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Urban Renewal -
Saint John - A City Transformed by Brenda Peters McDermott
The flu season had hit and Mum had
been lying on the kitchen couch for several days. She was
very concerned that the household was running out of clean
clothes and towels.
Since this Saturday morning
was brisk and cold but the sun was shining, she asked Cliff
and me if we thought we could handle doing the wash.
I put several pots of water
on the stove to heat. Then busied myself gathering up the
laundry. Cliff pulled the washer out from behind the door
and carefully put the rollers in place and tightened the wringer down. Next
he brought in the stand for the rinse tub along with a box
We filled the washer with hot
water from the pots and the tank on the wood stove, and put
in the white articles of clothing. Mum was overseeing all of
this from the couch. She was keeping a close eye on us not
mixing colours. Next we pulled the lever and started the
While the agitator sang a
song of “Back and Forth”, we heated more water to fill the
Beatty rinse tub.
Once we shut off the
agitator, I put the load of clothes through the wringer,
being very careful not to jam my fingers. Next we swished
the clothes around the rinse tub with a wooden stick, turned
the wringer 90 degrees and ran the clothes back through the
wringer to fall into the wicker clothes hamper.
In the meantime Cliff was
putting in the towels and the process was repeated. I think
we did about five loads with the last one being mainly denim
overalls and work socks.
By the time all the clothes
were fastened to the three clotheslines, my hands felt like
they were frozen.
About 4:30, I thought it time
to bring the clothes off the line. But what a mess we found
ourselves in. The clothes were not only frozen to the line
but were as stiff as a board. It was necessary to carry most
of them in one by one and put them on the rack that was made
of broom handles that we had placed over the floor furnace.
The cover of Brenda
Peters McDermott’s book Urban Renewal - Saint John - A City Transformed
shows, a block quilt, blankets, bed sheets, clothes, etc.
blowing in the wind on four clothes lines at 142 St Patrick
St. in what was referred to as the East End.
As you step back to the 1960s and the 1970s and view the
pictures in Brenda’s 500 page book, you will see many a wash
hanging on the clothes lines.
You will also see homes, stores, schools, restaurants,
churches and other buildings that are gone and streets that
are no more in the East End, North End, Saint John
Throughway, and City Centre of Saint John.
Since a young boy, my husband
has taken a great interest in automobiles, therefore he
spent hours enjoying looking at each picture, identifying
the year and model of almost every car.
Others have told me of their
memories of the corner stores, where groceries lined the
shelves and candy could be purchased for a penny.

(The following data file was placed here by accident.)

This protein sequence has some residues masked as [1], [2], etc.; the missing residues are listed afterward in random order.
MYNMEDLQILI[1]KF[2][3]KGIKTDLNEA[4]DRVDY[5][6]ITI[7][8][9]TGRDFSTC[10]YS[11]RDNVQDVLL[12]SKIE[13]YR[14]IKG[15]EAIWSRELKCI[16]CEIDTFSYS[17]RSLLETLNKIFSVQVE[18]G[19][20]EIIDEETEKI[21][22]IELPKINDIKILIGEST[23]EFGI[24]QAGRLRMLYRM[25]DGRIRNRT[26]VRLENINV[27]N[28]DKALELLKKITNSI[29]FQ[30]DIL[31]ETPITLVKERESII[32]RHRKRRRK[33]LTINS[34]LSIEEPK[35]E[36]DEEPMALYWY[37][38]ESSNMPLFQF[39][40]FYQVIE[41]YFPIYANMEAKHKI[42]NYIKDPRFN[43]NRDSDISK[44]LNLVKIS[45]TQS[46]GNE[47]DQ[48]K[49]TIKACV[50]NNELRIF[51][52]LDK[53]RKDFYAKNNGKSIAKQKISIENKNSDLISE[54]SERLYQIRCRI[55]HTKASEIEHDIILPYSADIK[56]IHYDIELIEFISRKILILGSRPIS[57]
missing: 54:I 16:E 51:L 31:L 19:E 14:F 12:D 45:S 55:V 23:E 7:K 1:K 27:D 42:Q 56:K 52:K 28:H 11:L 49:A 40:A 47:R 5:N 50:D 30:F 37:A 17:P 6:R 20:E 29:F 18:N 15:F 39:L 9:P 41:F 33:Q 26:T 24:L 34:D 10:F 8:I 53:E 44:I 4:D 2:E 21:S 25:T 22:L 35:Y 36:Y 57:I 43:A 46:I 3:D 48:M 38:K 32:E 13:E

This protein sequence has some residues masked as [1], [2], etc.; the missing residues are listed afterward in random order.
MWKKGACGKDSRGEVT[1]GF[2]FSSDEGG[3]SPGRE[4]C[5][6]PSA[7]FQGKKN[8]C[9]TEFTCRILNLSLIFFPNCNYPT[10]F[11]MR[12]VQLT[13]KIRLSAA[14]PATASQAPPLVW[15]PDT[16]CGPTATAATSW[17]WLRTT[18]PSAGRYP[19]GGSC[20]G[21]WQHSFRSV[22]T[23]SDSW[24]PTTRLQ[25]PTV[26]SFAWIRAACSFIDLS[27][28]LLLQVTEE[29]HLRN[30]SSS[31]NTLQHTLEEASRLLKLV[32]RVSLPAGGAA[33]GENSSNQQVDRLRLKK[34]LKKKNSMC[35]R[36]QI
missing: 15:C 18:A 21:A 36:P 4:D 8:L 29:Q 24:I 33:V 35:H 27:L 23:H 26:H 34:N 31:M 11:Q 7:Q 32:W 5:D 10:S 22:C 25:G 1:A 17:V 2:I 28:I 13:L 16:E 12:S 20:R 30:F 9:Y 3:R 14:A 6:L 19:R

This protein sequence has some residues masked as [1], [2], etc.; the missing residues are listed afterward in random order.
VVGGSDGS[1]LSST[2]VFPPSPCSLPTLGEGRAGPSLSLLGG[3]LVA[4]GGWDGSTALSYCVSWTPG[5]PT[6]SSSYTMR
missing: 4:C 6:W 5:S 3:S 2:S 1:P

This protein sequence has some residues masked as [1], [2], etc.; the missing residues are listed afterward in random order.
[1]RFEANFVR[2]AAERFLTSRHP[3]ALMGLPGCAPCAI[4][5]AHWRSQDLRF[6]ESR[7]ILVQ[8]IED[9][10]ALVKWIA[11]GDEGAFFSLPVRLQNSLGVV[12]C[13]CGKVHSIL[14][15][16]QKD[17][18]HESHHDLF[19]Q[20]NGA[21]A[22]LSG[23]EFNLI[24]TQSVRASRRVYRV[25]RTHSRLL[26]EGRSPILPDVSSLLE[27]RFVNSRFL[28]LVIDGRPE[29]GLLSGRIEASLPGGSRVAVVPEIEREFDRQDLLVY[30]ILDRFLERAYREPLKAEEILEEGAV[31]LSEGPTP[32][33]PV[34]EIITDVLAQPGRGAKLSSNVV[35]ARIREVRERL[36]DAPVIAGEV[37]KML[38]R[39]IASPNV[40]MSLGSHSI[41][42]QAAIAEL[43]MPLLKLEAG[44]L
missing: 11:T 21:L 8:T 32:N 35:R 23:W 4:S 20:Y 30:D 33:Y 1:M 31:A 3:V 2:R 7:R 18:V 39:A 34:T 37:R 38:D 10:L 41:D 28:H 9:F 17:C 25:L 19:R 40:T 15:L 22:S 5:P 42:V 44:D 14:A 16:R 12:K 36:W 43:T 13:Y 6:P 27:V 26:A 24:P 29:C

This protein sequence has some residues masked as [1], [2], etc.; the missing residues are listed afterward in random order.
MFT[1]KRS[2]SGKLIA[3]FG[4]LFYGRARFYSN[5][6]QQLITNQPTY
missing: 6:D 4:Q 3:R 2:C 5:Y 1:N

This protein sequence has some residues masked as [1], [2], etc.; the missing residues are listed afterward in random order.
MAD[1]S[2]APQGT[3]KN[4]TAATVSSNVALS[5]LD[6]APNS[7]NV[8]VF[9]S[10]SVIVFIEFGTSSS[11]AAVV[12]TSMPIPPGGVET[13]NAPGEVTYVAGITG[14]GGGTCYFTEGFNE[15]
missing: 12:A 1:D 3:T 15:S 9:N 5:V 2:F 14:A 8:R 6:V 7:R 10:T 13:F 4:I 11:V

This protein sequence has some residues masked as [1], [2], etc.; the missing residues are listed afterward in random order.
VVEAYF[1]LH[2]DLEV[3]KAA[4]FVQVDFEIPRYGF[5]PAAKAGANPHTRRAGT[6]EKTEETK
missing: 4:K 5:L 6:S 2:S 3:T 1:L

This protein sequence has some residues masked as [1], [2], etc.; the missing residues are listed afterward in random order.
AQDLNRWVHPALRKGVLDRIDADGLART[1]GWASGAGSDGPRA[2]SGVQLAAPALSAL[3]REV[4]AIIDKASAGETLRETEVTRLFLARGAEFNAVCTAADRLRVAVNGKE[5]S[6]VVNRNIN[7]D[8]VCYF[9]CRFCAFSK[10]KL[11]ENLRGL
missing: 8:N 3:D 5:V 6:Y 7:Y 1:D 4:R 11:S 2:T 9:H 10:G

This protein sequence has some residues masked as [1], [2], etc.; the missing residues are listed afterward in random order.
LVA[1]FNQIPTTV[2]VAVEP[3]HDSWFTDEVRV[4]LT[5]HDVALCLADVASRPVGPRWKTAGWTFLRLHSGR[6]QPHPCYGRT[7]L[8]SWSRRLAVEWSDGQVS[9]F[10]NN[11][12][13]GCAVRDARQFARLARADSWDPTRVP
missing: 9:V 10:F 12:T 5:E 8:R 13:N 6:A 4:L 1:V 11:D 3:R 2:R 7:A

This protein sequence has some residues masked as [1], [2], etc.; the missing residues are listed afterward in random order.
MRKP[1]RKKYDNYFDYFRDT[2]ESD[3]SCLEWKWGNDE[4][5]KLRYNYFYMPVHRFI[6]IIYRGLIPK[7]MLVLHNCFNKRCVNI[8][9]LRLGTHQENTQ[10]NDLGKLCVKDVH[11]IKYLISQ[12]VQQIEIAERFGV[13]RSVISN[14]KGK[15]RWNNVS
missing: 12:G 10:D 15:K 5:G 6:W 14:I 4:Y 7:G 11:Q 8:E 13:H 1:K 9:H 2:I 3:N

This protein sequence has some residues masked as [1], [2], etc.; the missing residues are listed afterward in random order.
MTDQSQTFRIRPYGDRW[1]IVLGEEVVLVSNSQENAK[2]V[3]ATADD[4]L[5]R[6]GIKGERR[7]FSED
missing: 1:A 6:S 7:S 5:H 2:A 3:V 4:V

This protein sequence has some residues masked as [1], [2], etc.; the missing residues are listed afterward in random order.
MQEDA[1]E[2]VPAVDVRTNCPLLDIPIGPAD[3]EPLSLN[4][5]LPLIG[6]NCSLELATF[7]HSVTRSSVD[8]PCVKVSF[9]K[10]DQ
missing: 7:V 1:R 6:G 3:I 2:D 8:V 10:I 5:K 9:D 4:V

As Urban renewal progressed
and buildings were torn down, many families were moved into
new homes in the Crescent Valley area,
It was thought that Urban
Renewal was a necessity but leaving your home, a close-knit
community and friends was very difficult.
The aerial maps with the
names of streets are real eye openers of times past.
This book provides the family
researchers with a picture of a house in which their
ancestors may have lived and at times has provided the clue
to the background for the researcher for a photo in a family
album. If unsure of the ancestor’s street address, consult
the old City Directories that can be found in several
For many, memories come
rushing back with a look at the Gladstone Tavern with a life
size horse and carriage on the roof, or the beautiful
mansard roof house at 290 Rockland Road or the turret house
at 167 Paradise Row.
Someone may even remember who
drove the 1960 Pontiac that is in front of 74 Simonds St.,
the 1958 Pontiac Station wagon sitting at the foot of the
stairs at 55 - 57 Portland St., or the 1957 Chrysler by 51
The folk who lived in the
North End were saddened when O’Keefe’s Food Market on Main
St. had to close due to the acquiring of properties for the
building of the Harbour Bridge.
The Barrel House Grill on
Haymarket Square was frequented by many a teenager.
My memories of teaching in
Prince Charles School include the aroma of spices from
Barbour`s and of the Hops from the Red Ball Brewery drifting
into the classroom through the open window.
The publication of Urban
Renewal - Saint John - A City Transformed by Brenda Peters
McDermott has been a dream come true - not only for the
people who remember the buildings and the streets but for
all the family researchers seeking pictorial information on
the areas of Saint John that have vanished.
- Westall: I am looking for information on Mary Ann
Brooks who married William Westall (1821-1888) on 05 Dec 1843.
- Longstaff: According to the July 31 1831 issue of
the New Brunswick Courier, John Shepherd of Woodstock Parish,
married Mary Longstaff, the youngest daughter of John
Longstaff. John Henry Shepherd was born in Maine U.S.A. in
1838. There were possibly nine sons with Edmund and John Henry
deaths being in British Columbia. I am seeking information on
Contact Donna Sweet, BC by email email@example.com.
- Brown - Mercer: Who were the parents of James
William Washburn (1819-1903) of St. Martins. What was his
relationship to Abel Washburn. Was Lavina Brown the wife
of James William Washburn. I am also looking for
information about Ebeneezer Washburn and his wife, Marie
Mercer. According to family history Ebeneezer immigrated to
the Canadian Maritimes about 1640, from Rhode Island.
Ebeneezer and Marie are reported to be parents of Able
Washburn, Sr. Did Ebeneezer have other children?
Did he have siblings living in the Maritimes?
Contact Daniel Jones at firstname.lastname@example.org